Summary: Salvation is by Grace through faith alone. This affects how we see ourselves, others and God.
You can imagine the scene. The Church in Antioch are sitting down to their meal, with the Gentile Christians on this side with Paul in the middle and the Jewish Christians on that side with Peter in the middle of them. The meal’s about to start when Paul jumps up and says "This isn’t good enough! Peter, what are you doing over there? Don’t you realise the hypocrisy of your action?" Complete silence! Jaws begin to drop. People shuffle in their seats. Some of them begin to get that hollow feeling in their stomachs. Here are the two great figures of the Church and they’re about to have a stand up argument. Here are the two leaders that these Christians most look up to and they’re at loggerheads.
Paul goes on. He says "You’re not acting in line with the gospel that you proclaim. What’s come over you? I mean ever since you had that vision on the rooftop back in the early days, when Cornelius asked you to come and talk to him, you’ve given up living like a Jew. You don’t worry any more about the Jewish ceremonial laws. You’re happy to eat non-kosher food when you visit Gentile brothers and sisters. So how come, now that this Jerusalem group have come to Antioch, you’ve changed your mind? How come now you’re siding with them and expecting Gentiles to follow Jewish customs?"
They’re strong words aren’t they? And he says them in the assembly, in front of all the others. Why didn’t he take him out the back and have a quiet word with him? After all, wasn’t it important to maintain the appearance of unity among the leadership even if they did have this problem? But no, he makes a very public issue of it. Why do you think that is? Why does he embarrass Peter like this? Why does he make such a big issue out of it? Well, because it is a big issue.
You see, this behaviour of Peter goes right to the heart of the gospel. It goes right to the heart of what we believe about our salvation. It affects how we see ourselves, how we see others, and even how we see God.
How we see ourselves.
Here’s the thing. If we seek salvation through obedience to an external law, and we achieve it, how do we see ourselves? Well, we see ourselves as pretty good; above the average; more worthy than others who haven’t done as well as we have. We perhaps even begin to see ourselves as equal with God or at least good enough to satisfy him, to please him.
You see, Paul looks back at his early life as a Jew and that’s what he sees. Look at 1:13. "You have heard, no doubt, of my earlier life in Judaism. I was violently persecuting the church of God and was trying to destroy it. 14I advanced in Judaism beyond many among my people of the same age, for I was far more zealous for the traditions of my ancestors." Notice the subject of the verbs. It’s I, I ,I. He’d got to where he was by his own efforts. He was the champion of God’s cause; set on destroying this new sect because it was a danger to the true worship of God. And he was proud of the fact!
And it isn’t just self-satisfaction that’s the danger. What if we don’t live up to the standards of the law. Look at what he says in 2:18: "if I build up again the very things that I once tore down, [that is the dependence on the law] then I demonstrate that I am a transgressor." Why? Because as soon as you start to depend on the law you discover how far you fall short of that law. All the law does for you is to show you what a sinner you are.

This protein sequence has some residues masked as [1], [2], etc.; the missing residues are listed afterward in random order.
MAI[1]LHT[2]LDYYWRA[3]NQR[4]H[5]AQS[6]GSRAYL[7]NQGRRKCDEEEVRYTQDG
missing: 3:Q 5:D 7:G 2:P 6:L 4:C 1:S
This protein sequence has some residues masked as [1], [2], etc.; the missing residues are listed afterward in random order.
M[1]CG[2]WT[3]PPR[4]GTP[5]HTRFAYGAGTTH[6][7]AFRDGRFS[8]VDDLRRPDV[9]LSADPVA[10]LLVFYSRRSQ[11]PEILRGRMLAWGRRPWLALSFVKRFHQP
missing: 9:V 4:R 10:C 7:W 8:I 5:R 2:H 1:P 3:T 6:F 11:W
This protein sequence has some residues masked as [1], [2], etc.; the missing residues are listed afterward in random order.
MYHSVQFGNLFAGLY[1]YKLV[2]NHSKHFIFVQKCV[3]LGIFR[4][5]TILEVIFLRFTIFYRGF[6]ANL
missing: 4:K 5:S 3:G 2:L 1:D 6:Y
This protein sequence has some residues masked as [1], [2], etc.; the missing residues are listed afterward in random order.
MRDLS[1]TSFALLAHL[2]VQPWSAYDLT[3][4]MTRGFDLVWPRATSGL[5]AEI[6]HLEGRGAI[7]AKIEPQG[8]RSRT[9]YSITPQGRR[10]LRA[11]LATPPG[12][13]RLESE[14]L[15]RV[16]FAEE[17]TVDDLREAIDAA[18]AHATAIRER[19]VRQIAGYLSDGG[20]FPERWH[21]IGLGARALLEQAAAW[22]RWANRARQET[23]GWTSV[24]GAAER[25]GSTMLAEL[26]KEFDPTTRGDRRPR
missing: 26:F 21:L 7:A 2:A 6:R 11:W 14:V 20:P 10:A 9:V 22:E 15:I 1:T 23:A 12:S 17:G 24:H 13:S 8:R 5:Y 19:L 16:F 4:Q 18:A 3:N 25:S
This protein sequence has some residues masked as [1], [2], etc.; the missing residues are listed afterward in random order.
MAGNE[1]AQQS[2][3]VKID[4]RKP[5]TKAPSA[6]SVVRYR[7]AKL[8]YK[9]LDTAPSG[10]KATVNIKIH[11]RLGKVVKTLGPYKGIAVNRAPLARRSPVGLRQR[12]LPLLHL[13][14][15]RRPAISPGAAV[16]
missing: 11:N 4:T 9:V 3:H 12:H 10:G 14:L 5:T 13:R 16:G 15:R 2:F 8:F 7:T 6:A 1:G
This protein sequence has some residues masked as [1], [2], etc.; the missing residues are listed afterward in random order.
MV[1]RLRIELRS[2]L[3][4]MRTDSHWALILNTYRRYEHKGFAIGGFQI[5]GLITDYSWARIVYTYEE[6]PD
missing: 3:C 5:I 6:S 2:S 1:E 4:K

But go back to 1:14. How does Paul see himself now? "But when God, who had set me apart before I was born and called me through his grace, was pleased 16to reveal his Son to me ..." With his conversion, the subject suddenly moves outside of himself, to God. Suddenly he sees himself differently. He’s no longer the achiever, driven to greater and greater effort to gain favour with God. Now he realises that God chose him before he was even born. He’s on a par with Jacob and Jeremiah, who were singled out by God for ministry and blessing, from the womb. God’s favour towards him hasn’t been earned. It isn’t because of his great zeal for God. God showed his favour to him before he could even breathe!
But more than that. He now sees himself as one who’s been called by God for ministry. He’s not ministering any more out of a desire to earn favour, but because God has called him to it. And not only has he been called to ministry, but God has chosen to reveal Christ to him. What a difference in the way he sees himself! No longer striving for merit, but chosen by God, called through his grace, standing in the righteousness he’s received through faith in Jesus Christ. And with that new mindset the ’I’s can appear again. But this time they’re ’I’s that are in response to God’s call and revelation. Notice that as he goes on it isn’t so much to defend himself, as to defend his message. His defence is that he received what he now proclaims by the direct revelation of God. You may remember from last week, how his detractors were suggesting that the bits of his message that were right were those he’d got from the Jewish Apostles. But here he says it was 3 years before he ever went back to Jerusalem, and even then the only apostles he saw were Peter and James the brother of Christ. Even when he went back 14 years later, they had nothing to add to what he was proclaiming. There was no disagreement between Paul and the Jerusalem leaders, even over the presence of Titus, an uncircumcised Greek, who had come with him. No, Paul sees himself clearly as one who is saved by grace and called by God to preach a gospel revealed to him by God.